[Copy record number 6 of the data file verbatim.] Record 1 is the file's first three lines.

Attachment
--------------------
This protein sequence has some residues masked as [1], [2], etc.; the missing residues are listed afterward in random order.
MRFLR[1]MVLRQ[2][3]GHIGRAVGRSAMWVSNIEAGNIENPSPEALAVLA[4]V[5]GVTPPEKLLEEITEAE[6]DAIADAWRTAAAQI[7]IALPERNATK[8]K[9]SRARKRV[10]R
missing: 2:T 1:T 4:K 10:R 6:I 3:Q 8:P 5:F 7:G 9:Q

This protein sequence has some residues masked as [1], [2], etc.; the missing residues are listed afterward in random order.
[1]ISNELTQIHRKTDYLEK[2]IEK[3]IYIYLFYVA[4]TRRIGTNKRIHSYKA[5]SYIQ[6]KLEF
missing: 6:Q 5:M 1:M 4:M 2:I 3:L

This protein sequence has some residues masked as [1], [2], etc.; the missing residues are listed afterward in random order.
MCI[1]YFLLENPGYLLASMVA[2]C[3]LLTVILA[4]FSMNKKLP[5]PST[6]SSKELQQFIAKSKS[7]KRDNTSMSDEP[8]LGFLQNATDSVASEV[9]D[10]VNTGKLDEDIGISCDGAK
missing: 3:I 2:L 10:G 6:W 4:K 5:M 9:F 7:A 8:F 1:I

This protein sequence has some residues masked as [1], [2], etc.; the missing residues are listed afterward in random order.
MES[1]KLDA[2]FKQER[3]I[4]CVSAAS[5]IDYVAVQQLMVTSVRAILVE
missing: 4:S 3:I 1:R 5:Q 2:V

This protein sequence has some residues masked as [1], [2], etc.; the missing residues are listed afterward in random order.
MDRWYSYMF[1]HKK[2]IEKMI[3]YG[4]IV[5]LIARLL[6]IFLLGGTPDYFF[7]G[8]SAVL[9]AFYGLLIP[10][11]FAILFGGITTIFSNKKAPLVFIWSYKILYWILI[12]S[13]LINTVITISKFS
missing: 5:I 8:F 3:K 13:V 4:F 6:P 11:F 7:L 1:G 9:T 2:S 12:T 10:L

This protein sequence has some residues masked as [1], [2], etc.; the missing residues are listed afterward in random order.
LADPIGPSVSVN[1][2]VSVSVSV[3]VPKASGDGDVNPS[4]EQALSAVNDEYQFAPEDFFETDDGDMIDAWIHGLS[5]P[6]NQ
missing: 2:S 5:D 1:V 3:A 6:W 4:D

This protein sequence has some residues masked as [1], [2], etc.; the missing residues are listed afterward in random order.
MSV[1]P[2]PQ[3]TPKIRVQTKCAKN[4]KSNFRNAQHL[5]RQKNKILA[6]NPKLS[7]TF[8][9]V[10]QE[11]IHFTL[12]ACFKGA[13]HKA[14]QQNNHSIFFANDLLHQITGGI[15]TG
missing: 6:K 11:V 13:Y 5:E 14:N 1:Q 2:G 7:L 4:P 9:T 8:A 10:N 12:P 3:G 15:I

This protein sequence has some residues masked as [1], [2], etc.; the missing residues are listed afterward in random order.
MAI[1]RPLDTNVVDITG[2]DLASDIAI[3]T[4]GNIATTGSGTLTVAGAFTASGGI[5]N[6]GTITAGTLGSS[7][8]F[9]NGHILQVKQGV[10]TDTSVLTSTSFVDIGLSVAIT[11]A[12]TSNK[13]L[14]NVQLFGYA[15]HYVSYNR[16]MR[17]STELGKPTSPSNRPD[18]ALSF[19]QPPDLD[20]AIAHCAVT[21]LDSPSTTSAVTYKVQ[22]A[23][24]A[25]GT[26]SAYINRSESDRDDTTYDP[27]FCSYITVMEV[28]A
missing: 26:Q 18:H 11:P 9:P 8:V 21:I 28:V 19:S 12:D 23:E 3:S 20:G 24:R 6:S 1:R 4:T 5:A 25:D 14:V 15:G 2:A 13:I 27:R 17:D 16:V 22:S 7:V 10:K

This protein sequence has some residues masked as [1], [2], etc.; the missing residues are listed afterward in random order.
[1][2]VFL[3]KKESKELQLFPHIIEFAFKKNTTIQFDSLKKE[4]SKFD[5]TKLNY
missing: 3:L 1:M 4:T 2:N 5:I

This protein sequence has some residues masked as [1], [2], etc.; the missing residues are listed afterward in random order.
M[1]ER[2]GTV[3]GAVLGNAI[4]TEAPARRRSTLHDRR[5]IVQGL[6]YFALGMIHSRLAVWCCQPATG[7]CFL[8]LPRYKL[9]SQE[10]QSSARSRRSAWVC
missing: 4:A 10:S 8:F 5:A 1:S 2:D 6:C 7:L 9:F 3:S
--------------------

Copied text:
This protein sequence has some residues masked as [1], [2], etc.; the missing residues are listed afterward in random order.
LADPIGPSVSVN[1][2]VSVSVSV[3]VPKASGDGDVNPS[4]EQALSAVNDEYQFAPEDFFETDDGDMIDAWIHGLS[5]P[6]NQ
missing: 2:S 5:D 1:V 3:A 6:W 4:D